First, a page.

Every year one spine-tingling moment rises above others. We all have our Proctor highlight reels – Hays speeches, Pete Talks, buzzer beaters in basketball, robotics presentations, social entrepreneurship pitches, a painting in Slocumb – moments that prickle the forearms and back of the neck. Ghostly moments, spiritual moments, what-just-happened moments. Last Sunday’s choral performances certainly gave me a new one.
There is a book, published not too long ago (2009), but long enough ago that it may already be receding in the wake of the next great gristmill treatise on grit or perseverance, or character. It shouldn’t. The Talent Codewritten by Daniel Coyle in 2009, looks at how extraordinary talent develops. It’s a highly readable, thought provoking book, and in the introduction Coyle looks at the concept of deep practice. Deep practice moments are “targeted practice” moments that scaffold talent towards performance excellence. Coyle focuses on a famous video of an average student practicing the clarinet and the six extraordinary minutes of practice that reveals the starts and stops and reflection associated with effective, deep learning.
Something like this must have happened on the way to Sunday’s performance. How else to account for all of those voices coalescing into something magical, to account for such a collectively strong performance? Yet in the midst of all this, there was one what-just-happened moment when Ceilidh Kehoe sang in the complicated and layered Loch Lomond. Ceilidh, who had never sung a solo in public and who had practiced so hard over the term, stepped forward. When she started to sing and began hitting impossibly high notes, that’s when the “Oh my” moment crackled and the whole afternoon changed.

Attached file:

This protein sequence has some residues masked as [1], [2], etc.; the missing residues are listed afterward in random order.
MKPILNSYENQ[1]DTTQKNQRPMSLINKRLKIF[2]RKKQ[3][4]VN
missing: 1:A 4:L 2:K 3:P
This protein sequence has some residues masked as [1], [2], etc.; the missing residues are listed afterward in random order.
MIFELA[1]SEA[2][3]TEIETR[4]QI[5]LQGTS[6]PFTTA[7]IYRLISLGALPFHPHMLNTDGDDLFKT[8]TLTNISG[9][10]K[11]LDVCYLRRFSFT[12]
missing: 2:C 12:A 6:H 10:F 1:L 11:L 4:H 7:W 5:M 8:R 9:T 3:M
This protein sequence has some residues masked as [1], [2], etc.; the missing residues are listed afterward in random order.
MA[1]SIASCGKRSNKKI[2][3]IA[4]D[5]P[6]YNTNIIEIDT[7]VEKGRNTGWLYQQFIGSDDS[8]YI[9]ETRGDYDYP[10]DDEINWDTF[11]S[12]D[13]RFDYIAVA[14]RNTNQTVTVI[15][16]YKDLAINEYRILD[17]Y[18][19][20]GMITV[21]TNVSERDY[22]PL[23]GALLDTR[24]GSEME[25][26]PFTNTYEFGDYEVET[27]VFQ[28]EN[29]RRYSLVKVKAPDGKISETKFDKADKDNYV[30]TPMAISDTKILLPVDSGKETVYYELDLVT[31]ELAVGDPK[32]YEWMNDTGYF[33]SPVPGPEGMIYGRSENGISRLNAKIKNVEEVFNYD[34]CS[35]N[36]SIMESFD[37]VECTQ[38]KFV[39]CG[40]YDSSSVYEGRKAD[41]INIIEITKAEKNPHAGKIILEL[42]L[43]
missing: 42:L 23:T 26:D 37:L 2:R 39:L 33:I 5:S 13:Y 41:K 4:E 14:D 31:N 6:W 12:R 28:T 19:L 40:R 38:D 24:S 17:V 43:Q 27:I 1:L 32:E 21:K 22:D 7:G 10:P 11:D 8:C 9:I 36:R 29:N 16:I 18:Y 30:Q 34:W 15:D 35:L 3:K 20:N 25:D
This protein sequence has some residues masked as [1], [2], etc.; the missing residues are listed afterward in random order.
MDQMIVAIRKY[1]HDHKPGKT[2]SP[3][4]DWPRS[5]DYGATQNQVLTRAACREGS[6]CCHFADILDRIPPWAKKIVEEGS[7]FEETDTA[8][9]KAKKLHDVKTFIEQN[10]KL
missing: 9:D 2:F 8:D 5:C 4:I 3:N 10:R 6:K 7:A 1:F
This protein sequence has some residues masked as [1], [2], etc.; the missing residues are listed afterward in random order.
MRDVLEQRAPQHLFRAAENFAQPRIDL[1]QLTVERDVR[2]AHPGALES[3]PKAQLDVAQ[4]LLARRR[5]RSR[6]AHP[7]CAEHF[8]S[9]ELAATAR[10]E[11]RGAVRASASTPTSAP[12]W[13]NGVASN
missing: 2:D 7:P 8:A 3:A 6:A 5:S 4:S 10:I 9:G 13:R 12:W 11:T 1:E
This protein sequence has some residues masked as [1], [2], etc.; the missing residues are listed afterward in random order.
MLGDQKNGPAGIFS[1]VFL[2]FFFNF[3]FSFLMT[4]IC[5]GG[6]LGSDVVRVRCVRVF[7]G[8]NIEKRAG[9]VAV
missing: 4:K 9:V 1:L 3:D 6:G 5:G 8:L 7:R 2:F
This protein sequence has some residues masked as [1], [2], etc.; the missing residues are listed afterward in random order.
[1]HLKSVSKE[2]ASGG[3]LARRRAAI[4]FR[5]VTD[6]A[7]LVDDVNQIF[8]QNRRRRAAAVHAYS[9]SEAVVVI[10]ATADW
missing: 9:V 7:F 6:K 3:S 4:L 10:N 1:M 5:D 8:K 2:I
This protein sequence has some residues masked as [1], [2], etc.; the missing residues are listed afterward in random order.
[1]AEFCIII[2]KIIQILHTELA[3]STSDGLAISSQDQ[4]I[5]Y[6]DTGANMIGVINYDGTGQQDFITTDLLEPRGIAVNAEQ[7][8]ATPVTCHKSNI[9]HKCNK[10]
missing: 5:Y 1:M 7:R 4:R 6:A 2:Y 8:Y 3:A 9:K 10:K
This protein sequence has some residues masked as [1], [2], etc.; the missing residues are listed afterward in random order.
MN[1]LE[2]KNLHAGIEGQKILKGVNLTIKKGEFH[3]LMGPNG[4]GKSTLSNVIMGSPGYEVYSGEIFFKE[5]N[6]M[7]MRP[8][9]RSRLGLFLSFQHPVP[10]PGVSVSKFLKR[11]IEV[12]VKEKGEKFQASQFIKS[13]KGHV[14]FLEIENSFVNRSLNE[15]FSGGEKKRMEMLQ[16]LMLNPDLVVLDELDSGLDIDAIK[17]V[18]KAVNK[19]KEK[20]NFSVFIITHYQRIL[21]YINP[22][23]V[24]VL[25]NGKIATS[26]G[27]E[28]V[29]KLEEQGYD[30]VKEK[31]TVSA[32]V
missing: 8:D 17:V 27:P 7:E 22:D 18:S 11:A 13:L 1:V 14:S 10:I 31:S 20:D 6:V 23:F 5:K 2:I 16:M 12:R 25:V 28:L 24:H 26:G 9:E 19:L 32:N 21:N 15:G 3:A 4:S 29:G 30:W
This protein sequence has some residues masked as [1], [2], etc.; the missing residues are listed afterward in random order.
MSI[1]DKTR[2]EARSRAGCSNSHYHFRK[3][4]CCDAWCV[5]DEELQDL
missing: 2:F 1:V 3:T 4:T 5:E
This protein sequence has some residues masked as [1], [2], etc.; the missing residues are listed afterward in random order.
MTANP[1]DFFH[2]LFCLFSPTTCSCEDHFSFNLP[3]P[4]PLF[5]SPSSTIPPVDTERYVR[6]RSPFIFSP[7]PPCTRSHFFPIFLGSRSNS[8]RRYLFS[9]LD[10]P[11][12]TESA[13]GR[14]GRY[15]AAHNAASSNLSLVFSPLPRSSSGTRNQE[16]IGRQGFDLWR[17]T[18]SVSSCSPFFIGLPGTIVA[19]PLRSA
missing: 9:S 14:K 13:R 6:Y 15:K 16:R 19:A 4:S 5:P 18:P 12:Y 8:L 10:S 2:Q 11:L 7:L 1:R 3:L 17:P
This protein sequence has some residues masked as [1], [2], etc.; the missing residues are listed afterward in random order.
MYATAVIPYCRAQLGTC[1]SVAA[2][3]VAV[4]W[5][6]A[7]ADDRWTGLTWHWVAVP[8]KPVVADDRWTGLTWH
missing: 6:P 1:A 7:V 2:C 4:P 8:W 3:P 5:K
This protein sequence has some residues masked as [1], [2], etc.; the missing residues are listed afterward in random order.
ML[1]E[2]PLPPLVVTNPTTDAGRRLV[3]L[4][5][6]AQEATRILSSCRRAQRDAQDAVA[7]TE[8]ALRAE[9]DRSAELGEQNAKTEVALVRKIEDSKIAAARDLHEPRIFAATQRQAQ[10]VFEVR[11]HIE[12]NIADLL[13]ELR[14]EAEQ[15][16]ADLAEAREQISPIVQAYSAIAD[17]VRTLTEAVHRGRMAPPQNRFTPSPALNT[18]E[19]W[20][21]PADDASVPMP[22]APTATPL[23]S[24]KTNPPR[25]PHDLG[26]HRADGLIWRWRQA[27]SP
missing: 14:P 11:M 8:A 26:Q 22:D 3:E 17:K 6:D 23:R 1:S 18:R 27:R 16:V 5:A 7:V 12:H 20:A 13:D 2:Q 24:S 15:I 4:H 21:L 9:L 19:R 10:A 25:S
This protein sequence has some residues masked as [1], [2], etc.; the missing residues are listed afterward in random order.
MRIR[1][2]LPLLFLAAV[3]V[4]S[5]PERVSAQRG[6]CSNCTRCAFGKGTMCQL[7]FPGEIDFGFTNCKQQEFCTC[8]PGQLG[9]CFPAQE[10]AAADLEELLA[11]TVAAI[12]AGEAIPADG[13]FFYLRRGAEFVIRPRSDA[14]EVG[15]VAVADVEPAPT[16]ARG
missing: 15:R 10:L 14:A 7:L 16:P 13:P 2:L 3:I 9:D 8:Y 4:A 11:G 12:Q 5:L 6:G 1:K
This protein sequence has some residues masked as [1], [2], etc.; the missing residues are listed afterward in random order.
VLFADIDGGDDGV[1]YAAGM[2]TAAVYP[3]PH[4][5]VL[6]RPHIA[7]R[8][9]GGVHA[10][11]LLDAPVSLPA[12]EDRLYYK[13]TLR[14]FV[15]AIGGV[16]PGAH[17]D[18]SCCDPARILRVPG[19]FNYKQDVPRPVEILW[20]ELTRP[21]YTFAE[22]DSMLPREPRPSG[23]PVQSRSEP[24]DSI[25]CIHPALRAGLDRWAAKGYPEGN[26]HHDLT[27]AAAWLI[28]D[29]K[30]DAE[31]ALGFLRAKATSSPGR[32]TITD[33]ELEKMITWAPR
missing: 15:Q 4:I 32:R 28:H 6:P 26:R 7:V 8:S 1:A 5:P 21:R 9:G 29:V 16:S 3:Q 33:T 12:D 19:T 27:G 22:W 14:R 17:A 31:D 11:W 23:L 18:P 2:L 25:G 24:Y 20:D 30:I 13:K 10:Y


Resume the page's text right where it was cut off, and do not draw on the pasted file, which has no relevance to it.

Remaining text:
In his introduction to Loch LoMond, choral director Rob St. Cyr spoke to Ceilidh’s journey through practice and lessons. There were challenges, tears, but when the opportunity came, she said she wanted the solo. Definitely wanted it. Pitched for it. “This is why the performing arts are so important,” Rob said. “This is why we believe in them.” The challenges they present and the confidence they instill travel beyond a single discipline of singing or theater or jazz-rock ensemble. With performances waiting at the end of a term’s long corridors as incentive, students frequently experience those moments of targeted practice that Daniel Coyle identifies as integral to excellence.
The chapel moment still resonates. Even though I’ve told the story a number of times, the tingle is there from Sunday’s performance, and so, too, is the case for the performing arts. Deep practice and deep learning yielded performance excellence last Sunday, and a highlight for the year.
Mike Henriques P'11, P'15
Proctor Academy Head of School